On the cover of her debut album, SZA sits contentedly in front of a pile of broken desktop computers from another decade. This imagery could fit into the concept of Ctrl, the LP’s title, in any number of ways. After listening to the music and the growth portrayed on this album from the last project, it may be as simple as stripping away the blind reliance of technology and its control on us. Technology is the crutch that most of today’s generation lean on to express their thoughts and take in information. It’s easier than ever to type thoughts and process information behind a screen. Artists do this every day and many even hide behind their music and personas. When all of that is stripped away, it’s amazing how difficult honesty becomes. SZA struggled with identity upon the release of her ‘Z’ EP over three years ago. She was an artist that was still figuring it out and did so by pulling from the current trends and sounds of other artists. The airy, breathy vocals of Jhene Aiko and others drowned by layers of effects come to mind. Here we are three years later and people are clamoring for a new SZA album because absence makes the heart grow fonder. SZA admitted frustrations with her label, but also accepted that she wasn’t ready either. June 9th the stars finally aligned and her album was set free for the world’s listening pleasure. It wasn’t quite a Frank Ocean long wait, but three years is still a long time in music. Would this be the album that everyone had been waiting for?
Fears that SZA wouldn’t grow on Ctrl immediately flew out the window, along with whatever expectations anyone might have for the project the moment first single ‘Drew Barrymore’ was released in January. SZA explained the song’s title by speaking about how quirky and truly herself Drew Barrymore the actor is. This parallels perfectly with an artist like SZA who until this point has not given listeners an inside look into her life. The single has traces of Amy Winehouse and an attitude that hasn’t been seen from SZA before. The song has a warm, inviting feel with live instrumentation and while SZA is singing about her insecurities, she’s at least admitting she has them. Her voice here is raw and stripped of the layers of reverb she once hid behind. Hearing her voice take the forefront on a record begs the question of why someone with a voice this strong would hide it in the first place. Luckily, she stays out of her comfort zone for the entirety of the album and her voice remains one of the main focal points. On the album opener ‘Supermodel’, backed by calm guitar chords and a few drums in the track’s latter half, she recounts a time her boyfriend cheated on her in Las Vegas and she retaliated by sleeping with his friend on Valentine’s Day.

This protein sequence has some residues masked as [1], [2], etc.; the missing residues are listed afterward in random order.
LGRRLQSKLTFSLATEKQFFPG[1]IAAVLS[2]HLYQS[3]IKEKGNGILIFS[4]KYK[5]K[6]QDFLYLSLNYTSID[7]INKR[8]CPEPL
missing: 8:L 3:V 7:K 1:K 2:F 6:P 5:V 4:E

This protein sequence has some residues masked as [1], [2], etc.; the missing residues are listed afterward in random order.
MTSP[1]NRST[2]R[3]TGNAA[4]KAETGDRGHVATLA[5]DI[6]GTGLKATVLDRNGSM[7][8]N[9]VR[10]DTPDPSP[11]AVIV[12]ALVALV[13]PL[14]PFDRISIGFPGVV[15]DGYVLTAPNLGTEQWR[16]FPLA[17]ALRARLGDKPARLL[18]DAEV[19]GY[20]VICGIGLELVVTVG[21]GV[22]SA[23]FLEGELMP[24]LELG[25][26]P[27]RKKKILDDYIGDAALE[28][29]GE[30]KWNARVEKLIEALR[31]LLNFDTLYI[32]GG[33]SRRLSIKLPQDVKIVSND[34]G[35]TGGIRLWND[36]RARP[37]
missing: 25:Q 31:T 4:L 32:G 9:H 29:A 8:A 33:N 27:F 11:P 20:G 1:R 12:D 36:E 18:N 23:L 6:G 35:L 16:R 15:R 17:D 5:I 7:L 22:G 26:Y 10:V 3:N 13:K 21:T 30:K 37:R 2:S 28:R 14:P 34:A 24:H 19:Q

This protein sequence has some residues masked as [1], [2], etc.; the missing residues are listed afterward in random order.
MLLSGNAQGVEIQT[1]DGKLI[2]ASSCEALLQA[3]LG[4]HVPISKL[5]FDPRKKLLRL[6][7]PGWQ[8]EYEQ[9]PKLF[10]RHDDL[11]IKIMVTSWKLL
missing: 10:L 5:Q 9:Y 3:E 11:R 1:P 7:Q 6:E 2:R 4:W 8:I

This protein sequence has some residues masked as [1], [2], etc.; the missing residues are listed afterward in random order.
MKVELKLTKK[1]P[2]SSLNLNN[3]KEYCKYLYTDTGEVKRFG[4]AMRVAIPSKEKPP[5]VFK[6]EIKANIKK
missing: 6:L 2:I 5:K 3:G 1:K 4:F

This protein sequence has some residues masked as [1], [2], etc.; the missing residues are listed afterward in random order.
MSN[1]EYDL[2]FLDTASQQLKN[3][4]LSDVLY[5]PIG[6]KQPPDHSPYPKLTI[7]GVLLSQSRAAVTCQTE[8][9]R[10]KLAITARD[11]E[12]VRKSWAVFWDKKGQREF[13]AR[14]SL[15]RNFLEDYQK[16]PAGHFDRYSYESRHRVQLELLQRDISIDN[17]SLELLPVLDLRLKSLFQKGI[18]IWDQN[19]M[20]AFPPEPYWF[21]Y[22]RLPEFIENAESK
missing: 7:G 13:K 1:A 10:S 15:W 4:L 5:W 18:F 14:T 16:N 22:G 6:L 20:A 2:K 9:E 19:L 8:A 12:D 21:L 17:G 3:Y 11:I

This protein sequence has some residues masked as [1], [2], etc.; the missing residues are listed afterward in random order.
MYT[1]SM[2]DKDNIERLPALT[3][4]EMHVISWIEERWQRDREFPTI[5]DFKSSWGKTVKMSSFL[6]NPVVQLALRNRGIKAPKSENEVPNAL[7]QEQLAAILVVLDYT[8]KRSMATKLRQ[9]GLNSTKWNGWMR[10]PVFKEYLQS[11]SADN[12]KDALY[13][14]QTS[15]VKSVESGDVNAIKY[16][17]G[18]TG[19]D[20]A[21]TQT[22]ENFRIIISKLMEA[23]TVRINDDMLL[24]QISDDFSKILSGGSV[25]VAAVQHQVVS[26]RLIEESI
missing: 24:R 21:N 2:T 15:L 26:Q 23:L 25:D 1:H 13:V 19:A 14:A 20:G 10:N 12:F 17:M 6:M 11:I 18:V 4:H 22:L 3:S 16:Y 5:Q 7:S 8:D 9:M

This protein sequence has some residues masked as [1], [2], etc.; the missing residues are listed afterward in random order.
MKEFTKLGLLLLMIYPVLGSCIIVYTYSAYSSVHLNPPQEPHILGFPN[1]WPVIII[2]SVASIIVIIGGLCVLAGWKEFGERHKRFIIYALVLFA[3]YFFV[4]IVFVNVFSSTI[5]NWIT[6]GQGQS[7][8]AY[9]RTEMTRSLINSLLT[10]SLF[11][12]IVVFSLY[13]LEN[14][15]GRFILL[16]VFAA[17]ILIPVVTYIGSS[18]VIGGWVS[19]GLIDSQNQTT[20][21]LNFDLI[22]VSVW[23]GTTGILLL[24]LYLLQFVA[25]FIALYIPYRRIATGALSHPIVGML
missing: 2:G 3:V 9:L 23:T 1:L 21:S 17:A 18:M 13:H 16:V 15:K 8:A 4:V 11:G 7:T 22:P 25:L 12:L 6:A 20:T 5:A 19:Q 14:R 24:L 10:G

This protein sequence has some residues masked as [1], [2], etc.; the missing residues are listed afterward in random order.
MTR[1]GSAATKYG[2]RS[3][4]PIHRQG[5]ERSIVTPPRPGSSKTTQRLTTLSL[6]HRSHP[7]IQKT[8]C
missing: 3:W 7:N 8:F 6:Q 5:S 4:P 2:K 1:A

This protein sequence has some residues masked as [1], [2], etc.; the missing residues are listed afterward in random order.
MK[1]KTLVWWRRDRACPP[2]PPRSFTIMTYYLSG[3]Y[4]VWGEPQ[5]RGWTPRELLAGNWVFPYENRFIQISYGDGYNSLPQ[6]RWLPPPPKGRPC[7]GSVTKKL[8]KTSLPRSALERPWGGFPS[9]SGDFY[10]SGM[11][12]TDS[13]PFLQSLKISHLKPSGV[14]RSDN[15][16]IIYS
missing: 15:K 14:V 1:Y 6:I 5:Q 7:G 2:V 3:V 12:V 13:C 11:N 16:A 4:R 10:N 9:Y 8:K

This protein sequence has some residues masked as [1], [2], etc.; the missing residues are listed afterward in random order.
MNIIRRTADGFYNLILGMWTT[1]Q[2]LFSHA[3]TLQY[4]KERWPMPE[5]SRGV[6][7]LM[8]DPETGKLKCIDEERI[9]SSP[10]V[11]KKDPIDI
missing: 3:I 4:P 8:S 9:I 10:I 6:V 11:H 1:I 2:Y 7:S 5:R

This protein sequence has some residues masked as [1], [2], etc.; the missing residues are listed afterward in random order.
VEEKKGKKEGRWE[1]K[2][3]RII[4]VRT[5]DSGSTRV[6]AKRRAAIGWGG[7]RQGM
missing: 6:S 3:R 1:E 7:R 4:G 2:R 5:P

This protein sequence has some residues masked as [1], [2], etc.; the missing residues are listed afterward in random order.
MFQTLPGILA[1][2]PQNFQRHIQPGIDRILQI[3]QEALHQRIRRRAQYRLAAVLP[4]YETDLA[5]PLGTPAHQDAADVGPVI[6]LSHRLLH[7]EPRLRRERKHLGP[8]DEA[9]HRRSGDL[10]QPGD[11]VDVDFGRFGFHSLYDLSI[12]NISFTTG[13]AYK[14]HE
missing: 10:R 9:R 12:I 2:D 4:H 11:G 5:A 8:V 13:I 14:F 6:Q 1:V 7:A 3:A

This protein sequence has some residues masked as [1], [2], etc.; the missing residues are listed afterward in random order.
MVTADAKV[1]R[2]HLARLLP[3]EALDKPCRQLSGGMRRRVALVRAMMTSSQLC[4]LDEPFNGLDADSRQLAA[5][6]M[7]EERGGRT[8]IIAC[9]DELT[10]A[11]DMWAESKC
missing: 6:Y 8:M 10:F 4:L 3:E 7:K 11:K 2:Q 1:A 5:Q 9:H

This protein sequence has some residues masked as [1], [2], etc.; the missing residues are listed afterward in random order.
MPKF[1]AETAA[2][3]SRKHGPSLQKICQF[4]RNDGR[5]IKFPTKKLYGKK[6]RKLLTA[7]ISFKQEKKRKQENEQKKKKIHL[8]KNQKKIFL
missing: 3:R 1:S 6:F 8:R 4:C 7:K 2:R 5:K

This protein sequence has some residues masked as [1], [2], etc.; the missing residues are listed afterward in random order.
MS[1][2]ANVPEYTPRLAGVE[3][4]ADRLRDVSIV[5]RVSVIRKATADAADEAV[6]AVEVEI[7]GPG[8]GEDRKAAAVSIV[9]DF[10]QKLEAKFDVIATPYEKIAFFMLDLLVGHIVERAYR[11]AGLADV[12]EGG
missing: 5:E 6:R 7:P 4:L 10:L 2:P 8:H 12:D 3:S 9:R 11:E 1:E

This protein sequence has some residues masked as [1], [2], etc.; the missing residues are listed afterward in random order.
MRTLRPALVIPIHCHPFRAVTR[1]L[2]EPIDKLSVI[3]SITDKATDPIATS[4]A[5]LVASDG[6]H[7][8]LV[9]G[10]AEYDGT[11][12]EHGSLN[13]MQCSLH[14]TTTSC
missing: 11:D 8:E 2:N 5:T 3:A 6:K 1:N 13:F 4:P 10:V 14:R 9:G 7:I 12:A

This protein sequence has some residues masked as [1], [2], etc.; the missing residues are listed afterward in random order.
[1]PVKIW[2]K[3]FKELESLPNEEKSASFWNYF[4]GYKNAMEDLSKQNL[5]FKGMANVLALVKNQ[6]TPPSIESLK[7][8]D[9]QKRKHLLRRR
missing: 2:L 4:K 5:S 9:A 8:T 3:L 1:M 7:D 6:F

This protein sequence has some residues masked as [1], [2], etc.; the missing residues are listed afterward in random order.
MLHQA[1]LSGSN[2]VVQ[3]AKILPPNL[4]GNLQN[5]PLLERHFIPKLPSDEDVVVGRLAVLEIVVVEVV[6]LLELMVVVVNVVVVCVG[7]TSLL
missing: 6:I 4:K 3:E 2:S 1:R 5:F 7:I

Throughout the album the music’s beauty is starkly contrasted by the hurt and brutal honesty that SZA describes the ghosts of her boyfriend’s past with. Second single and Travis Scott assisted ‘Love Galore’ is bitterness at its finest and a perfect example of this. It tells the tale of longing for an ex-lover but knowing their detrimental to your well-being. Travis Scott coasts over the beat with a predominately sung verse to cap off the ex-lover dynamic. The unapologetic honesty continues on the sultry radio-ready ‘The Weekend’, where SZA details the inner workings of a relationship where she is the “side chick”. Her acceptance of this role and acknowledgement of the other girl make this not only some of the most interesting songwriting of the album, but of the entire year. It doesn’t hurt that the chorus weaves its way into your subconscious by the track’s conclusion.